As if celebrating the holidays during the COVID-19 pandemic doesn’t already feel off-putting, acknowledging the problematic history behind it makes the Grinch seem reasonable.
The magic behind holidays disappears when we educate ourselves on the often gruesome history behind our once favorite traditions. Facing reality is better than ignoring the harsh truths that hide behind these heavily glamorized and commercialized rituals.
America’s history is taught through omissions, half-truths and perspectives that lack diversity. The textbooks that students are forced to read in grade school fail to tell history in an unbiased manner.
In this year’s social climate where society has come into a sense of self-awareness and political correctness, many people are looking deeper into things they align with.
Thanksgiving? No thanks.
Sitting down at the dinner table for Thanksgiving is all turkey and gravy until you scroll through social media and remember that Native Americans are hurting at the cost of this colonizer-glorifying holiday.
Thanksgiving, on the surface, is a day where people eat feasts with their loved ones while acknowledging what they are thankful for. Unknowingly, Americans celebrate the genocide that Native Americans suffered at the hands of settlers in the 1600s.
While Americans sit down at their dinner tables, Native Americans take part in the National Day of Mourning, the counter-event to Thanksgiving. Celebrating can feel tone-deaf as other people are suffering under the same events.
Reparations for Native Americans are well overdue and the decrease of Columbus Day celebrations are the direct result of modern-day Americans recognizing the truth. The celebration of Indigenous People’s Day in replacement is a step in the right direction to remember history based on actual events.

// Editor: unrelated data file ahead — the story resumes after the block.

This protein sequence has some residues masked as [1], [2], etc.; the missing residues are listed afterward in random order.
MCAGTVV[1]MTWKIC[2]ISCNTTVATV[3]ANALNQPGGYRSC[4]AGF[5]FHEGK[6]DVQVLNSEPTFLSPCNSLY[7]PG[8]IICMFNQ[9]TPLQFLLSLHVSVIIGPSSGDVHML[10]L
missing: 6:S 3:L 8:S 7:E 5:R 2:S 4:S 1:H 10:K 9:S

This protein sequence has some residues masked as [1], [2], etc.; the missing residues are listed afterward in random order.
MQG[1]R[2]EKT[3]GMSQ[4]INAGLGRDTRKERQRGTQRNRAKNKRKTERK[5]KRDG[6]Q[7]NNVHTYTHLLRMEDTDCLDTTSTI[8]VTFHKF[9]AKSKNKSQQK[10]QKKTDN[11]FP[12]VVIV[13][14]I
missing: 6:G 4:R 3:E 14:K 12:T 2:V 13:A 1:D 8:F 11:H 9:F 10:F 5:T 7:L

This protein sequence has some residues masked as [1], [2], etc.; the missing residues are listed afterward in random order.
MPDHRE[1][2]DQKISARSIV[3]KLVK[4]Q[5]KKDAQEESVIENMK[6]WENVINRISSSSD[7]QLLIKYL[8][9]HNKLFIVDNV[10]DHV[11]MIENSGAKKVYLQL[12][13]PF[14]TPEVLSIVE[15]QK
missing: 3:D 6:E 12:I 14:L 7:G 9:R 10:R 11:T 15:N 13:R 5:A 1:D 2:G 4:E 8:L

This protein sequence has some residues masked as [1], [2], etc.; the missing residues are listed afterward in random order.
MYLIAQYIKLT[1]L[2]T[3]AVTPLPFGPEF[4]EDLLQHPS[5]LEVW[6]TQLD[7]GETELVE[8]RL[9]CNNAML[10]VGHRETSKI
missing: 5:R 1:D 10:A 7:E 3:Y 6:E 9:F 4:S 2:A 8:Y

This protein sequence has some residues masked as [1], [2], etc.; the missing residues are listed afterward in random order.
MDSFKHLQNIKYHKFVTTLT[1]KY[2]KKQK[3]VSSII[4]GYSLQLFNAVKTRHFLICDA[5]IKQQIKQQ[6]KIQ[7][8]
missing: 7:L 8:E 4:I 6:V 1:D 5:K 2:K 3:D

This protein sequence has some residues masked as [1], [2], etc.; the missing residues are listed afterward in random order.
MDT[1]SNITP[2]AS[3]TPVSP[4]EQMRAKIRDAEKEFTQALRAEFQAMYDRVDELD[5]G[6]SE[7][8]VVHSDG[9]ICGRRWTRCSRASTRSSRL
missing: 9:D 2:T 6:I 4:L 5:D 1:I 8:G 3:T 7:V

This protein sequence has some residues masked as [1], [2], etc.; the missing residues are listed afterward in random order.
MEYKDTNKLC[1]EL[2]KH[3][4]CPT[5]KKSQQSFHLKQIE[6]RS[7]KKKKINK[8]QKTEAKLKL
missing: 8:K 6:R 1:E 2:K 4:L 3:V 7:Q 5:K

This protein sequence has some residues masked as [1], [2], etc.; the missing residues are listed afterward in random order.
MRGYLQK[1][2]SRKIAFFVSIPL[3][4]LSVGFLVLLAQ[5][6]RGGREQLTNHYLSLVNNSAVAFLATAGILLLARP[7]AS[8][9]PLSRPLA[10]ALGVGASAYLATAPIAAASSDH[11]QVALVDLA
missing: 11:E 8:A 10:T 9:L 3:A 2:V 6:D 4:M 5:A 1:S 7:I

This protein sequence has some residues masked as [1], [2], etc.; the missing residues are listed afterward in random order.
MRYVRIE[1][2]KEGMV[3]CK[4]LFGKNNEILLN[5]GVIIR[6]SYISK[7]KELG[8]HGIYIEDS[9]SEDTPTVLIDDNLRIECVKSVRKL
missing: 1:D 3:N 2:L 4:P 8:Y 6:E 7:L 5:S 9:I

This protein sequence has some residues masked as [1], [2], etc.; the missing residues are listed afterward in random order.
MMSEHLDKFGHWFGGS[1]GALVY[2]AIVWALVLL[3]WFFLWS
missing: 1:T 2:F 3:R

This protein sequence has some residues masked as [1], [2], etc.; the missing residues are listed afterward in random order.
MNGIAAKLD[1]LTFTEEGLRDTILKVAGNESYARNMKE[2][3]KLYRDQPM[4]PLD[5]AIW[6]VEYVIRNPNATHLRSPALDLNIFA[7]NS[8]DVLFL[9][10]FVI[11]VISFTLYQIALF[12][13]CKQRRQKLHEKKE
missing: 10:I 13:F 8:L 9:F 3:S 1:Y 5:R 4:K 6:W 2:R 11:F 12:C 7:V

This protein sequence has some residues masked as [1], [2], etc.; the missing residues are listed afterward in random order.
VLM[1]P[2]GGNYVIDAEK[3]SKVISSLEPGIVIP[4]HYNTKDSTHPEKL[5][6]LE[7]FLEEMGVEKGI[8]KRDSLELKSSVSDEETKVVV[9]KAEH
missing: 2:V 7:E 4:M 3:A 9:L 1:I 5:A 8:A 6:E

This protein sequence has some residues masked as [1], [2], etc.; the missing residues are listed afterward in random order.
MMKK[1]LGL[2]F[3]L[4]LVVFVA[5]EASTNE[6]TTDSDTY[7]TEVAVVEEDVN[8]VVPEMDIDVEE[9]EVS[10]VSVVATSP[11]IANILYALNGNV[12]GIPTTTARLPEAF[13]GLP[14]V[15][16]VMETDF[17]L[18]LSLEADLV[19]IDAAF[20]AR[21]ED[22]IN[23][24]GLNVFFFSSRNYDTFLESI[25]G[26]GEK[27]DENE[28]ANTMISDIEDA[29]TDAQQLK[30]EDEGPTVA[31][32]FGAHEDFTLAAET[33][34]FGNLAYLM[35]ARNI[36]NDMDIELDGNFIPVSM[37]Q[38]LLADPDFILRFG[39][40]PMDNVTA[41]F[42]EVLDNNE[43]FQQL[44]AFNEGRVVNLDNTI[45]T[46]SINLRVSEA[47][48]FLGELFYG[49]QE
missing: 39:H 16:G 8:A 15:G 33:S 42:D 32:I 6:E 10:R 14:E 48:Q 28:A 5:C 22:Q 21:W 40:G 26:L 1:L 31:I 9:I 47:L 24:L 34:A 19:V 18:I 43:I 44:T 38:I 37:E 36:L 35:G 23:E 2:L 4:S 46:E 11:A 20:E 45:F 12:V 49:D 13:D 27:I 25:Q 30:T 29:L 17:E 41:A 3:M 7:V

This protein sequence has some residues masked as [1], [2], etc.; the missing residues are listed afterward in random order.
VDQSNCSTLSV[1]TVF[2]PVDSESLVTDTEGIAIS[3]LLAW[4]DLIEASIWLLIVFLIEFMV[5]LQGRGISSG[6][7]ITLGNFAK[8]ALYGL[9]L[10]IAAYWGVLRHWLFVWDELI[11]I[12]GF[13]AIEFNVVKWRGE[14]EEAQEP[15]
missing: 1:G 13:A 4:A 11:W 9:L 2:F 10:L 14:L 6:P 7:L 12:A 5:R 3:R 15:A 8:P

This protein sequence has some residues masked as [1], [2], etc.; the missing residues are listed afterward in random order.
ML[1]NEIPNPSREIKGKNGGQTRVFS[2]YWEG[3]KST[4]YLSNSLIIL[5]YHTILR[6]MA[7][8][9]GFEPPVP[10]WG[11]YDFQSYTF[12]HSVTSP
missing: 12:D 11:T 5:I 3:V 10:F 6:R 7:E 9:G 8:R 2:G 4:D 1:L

Recently, America has been very proactive about correcting its wrongs and acknowledging its past. The acknowledgment of holidays such as Juneteenth after tensions in America surrounding Black Lives Matter and police brutality is one step in recognizing what truly matters.
You can’t take Christ out of Christmas.
Celebrating Christmas while not believing in Christianity is like going to Coachella and hating live music. You’re just there for the good vibes and food.
To some who may not be religious, the unsettling part about these festivities is the deeply religious roots in holidays like Christmas. Traditions such as Christmas Eve Mass and the sprinkles of religious ideology throughout the holidays can make the holidays difficult to fully enjoy.
Religion isn’t always a safe space for people. For folks who feel as though they have no space in religion, celebrating things that go against who they are as a person doesn’t sit well.
While there has been a secularization of Christmas in order to be inclusive to people in all walks of life, it’s difficult to avoid the religious aspects in the traditions. As for federal holidays, Americans are somewhat forced into participating in something that they don’t align with due to the fact that American culture shoves the holiday down our throats.
Secularization in Christmas also exposes how much of a cash grab the holiday has become. Christmas time has become consumer-based, contrasting to the religious aspects and veering far from the holiday’s original intent.
While we want to celebrate these holidays with our loved ones, it’s crucial that we remember the history and true origins of these holidays and reflect on these traditions if we are contributing to upholding history.
As more Americans wake up from their Thanksgiving food comas, we can all be more aware of what lifestyles we subscribe to. Breaking tradition is worth it if the tradition is built on hate and violence.